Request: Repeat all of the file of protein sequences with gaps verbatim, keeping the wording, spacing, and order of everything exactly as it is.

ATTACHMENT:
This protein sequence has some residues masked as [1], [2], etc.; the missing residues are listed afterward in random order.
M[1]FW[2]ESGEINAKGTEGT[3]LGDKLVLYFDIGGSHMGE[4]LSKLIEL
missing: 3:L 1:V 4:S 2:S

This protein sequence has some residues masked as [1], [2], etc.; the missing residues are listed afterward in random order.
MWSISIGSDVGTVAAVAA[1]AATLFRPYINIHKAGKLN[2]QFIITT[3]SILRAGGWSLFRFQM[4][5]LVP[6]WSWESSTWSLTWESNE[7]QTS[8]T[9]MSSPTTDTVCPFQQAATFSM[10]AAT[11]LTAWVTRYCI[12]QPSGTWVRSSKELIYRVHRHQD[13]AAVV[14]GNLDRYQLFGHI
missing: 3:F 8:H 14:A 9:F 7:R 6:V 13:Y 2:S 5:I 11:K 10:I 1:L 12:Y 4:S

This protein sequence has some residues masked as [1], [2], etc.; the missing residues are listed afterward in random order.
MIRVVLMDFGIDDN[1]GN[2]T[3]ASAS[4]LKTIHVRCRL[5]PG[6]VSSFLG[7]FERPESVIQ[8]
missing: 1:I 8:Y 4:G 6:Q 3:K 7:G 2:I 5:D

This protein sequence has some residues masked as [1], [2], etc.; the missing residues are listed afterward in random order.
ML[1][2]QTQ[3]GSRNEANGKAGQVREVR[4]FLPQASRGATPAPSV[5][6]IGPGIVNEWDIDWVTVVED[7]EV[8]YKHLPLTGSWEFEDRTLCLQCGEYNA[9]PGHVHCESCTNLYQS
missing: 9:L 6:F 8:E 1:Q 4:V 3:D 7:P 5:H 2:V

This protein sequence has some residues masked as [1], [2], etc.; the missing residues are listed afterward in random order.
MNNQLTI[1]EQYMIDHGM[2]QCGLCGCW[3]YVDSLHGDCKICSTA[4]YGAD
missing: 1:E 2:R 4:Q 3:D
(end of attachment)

This protein sequence has some residues masked as [1], [2], etc.; the missing residues are listed afterward in random order.
M[1]FW[2]ESGEINAKGTEGT[3]LGDKLVLYFDIGGSHMGE[4]LSKLIEL
missing: 3:L 1:V 4:S 2:S

This protein sequence has some residues masked as [1], [2], etc.; the missing residues are listed afterward in random order.
MWSISIGSDVGTVAAVAA[1]AATLFRPYINIHKAGKLN[2]QFIITT[3]SILRAGGWSLFRFQM[4][5]LVP[6]WSWESSTWSLTWESNE[7]QTS[8]T[9]MSSPTTDTVCPFQQAATFSM[10]AAT[11]LTAWVTRYCI[12]QPSGTWVRSSKELIYRVHRHQD[13]AAVV[14]GNLDRYQLFGHI
missing: 3:F 8:H 14:A 9:F 7:R 6:V 13:Y 2:S 5:I 11:K 10:I 1:L 12:Y 4:S

This protein sequence has some residues masked as [1], [2], etc.; the missing residues are listed afterward in random order.
MIRVVLMDFGIDDN[1]GN[2]T[3]ASAS[4]LKTIHVRCRL[5]PG[6]VSSFLG[7]FERPESVIQ[8]
missing: 1:I 8:Y 4:G 6:Q 3:K 7:G 2:I 5:D

This protein sequence has some residues masked as [1], [2], etc.; the missing residues are listed afterward in random order.
ML[1][2]QTQ[3]GSRNEANGKAGQVREVR[4]FLPQASRGATPAPSV[5][6]IGPGIVNEWDIDWVTVVED[7]EV[8]YKHLPLTGSWEFEDRTLCLQCGEYNA[9]PGHVHCESCTNLYQS
missing: 9:L 6:F 8:E 1:Q 4:V 3:D 7:P 5:H 2:V

This protein sequence has some residues masked as [1], [2], etc.; the missing residues are listed afterward in random order.
MNNQLTI[1]EQYMIDHGM[2]QCGLCGCW[3]YVDSLHGDCKICSTA[4]YGAD
missing: 1:E 2:R 4:Q 3:D